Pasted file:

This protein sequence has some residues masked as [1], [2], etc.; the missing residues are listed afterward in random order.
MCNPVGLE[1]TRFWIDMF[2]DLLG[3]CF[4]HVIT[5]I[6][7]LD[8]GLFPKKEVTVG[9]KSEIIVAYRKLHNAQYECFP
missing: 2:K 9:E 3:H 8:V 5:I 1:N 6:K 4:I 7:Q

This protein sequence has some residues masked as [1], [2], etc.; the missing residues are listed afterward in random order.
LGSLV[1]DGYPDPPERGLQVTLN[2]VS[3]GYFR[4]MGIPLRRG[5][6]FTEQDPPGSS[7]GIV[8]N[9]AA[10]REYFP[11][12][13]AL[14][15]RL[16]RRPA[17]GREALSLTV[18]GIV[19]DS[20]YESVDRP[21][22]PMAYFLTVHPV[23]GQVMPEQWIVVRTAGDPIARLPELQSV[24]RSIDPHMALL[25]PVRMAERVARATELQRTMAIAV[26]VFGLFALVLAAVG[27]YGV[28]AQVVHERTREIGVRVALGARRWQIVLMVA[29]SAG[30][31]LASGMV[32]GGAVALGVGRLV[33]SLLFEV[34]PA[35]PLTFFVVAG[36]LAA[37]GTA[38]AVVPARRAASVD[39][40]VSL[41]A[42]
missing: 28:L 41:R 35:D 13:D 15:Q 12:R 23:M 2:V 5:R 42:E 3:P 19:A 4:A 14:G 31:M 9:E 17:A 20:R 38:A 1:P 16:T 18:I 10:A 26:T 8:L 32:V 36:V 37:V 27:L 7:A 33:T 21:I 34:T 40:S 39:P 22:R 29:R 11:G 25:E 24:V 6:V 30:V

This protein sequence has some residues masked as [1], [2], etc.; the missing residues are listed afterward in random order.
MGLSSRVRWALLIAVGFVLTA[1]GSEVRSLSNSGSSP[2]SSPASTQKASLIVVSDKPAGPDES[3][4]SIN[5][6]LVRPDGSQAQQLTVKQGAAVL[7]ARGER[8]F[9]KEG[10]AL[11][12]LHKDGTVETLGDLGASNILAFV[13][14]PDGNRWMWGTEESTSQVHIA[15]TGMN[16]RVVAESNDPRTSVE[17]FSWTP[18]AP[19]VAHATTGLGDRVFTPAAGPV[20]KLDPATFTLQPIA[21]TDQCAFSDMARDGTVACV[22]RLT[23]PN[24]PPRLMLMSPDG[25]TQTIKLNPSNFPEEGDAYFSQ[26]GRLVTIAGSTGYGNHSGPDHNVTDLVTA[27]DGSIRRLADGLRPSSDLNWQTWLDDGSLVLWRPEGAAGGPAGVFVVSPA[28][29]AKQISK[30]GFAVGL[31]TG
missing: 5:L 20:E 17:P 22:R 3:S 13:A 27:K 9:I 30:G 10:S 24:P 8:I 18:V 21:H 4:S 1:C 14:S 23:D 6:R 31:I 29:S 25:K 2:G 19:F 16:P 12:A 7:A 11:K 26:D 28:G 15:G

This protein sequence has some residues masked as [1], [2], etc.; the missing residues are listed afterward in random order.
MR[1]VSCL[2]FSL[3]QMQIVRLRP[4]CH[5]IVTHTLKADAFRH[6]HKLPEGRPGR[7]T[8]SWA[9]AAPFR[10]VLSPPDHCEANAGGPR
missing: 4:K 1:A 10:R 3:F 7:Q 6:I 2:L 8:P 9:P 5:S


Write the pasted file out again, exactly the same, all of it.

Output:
This protein sequence has some residues masked as [1], [2], etc.; the missing residues are listed afterward in random order.
MCNPVGLE[1]TRFWIDMF[2]DLLG[3]CF[4]HVIT[5]I[6][7]LD[8]GLFPKKEVTVG[9]KSEIIVAYRKLHNAQYECFP
missing: 2:K 9:E 3:H 8:V 5:I 1:N 6:K 4:I 7:Q

This protein sequence has some residues masked as [1], [2], etc.; the missing residues are listed afterward in random order.
LGSLV[1]DGYPDPPERGLQVTLN[2]VS[3]GYFR[4]MGIPLRRG[5][6]FTEQDPPGSS[7]GIV[8]N[9]AA[10]REYFP[11][12][13]AL[14][15]RL[16]RRPA[17]GREALSLTV[18]GIV[19]DS[20]YESVDRP[21][22]PMAYFLTVHPV[23]GQVMPEQWIVVRTAGDPIARLPELQSV[24]RSIDPHMALL[25]PVRMAERVARATELQRTMAIAV[26]VFGLFALVLAAVG[27]YGV[28]AQVVHERTREIGVRVALGARRWQIVLMVA[29]SAG[30][31]LASGMV[32]GGAVALGVGRLV[33]SLLFEV[34]PA[35]PLTFFVVAG[36]LAA[37]GTA[38]AVVPARRAASVD[39][40]VSL[41]A[42]
missing: 28:L 41:R 35:D 13:D 15:Q 12:R 23:M 2:V 5:R 42:E 3:P 19:A 4:A 14:G 31:M 9:E 17:A 20:R 38:A 1:P 16:T 18:I 10:A 26:T 8:L 32:V 36:V 37:V 27:L 7:A 33:T 21:I 34:T 40:S 39:P 22:R 29:R 11:G 25:E 24:V 6:V 30:V

This protein sequence has some residues masked as [1], [2], etc.; the missing residues are listed afterward in random order.
MGLSSRVRWALLIAVGFVLTA[1]GSEVRSLSNSGSSP[2]SSPASTQKASLIVVSDKPAGPDES[3][4]SIN[5][6]LVRPDGSQAQQLTVKQGAAVL[7]ARGER[8]F[9]KEG[10]AL[11][12]LHKDGTVETLGDLGASNILAFV[13][14]PDGNRWMWGTEESTSQVHIA[15]TGMN[16]RVVAESNDPRTSVE[17]FSWTP[18]AP[19]VAHATTGLGDRVFTPAAGPV[20]KLDPATFTLQPIA[21]TDQCAFSDMARDGTVACV[22]RLT[23]PN[24]PPRLMLMSPDG[25]TQTIKLNPSNFPEEGDAYFSQ[26]GRLVTIAGSTGYGNHSGPDHNVTDLVTA[27]DGSIRRLADGLRPSSDLNWQTWLDDGSLVLWRPEGAAGGPAGVFVVSPA[28][29]AKQISK[30]GFAVGL[31]TG
missing: 5:L 20:E 17:P 22:R 3:S 13:A 27:K 9:I 30:G 10:S 24:P 8:I 18:V 21:H 4:S 1:C 14:S 23:D 6:R 31:I 29:S 25:K 2:G 19:F 16:P 12:A 7:A 11:K 26:D 28:G 15:G

This protein sequence has some residues masked as [1], [2], etc.; the missing residues are listed afterward in random order.
MR[1]VSCL[2]FSL[3]QMQIVRLRP[4]CH[5]IVTHTLKADAFRH[6]HKLPEGRPGR[7]T[8]SWA[9]AAPFR[10]VLSPPDHCEANAGGPR
missing: 4:K 1:A 10:R 3:F 7:Q 6:I 2:L 8:P 9:P 5:S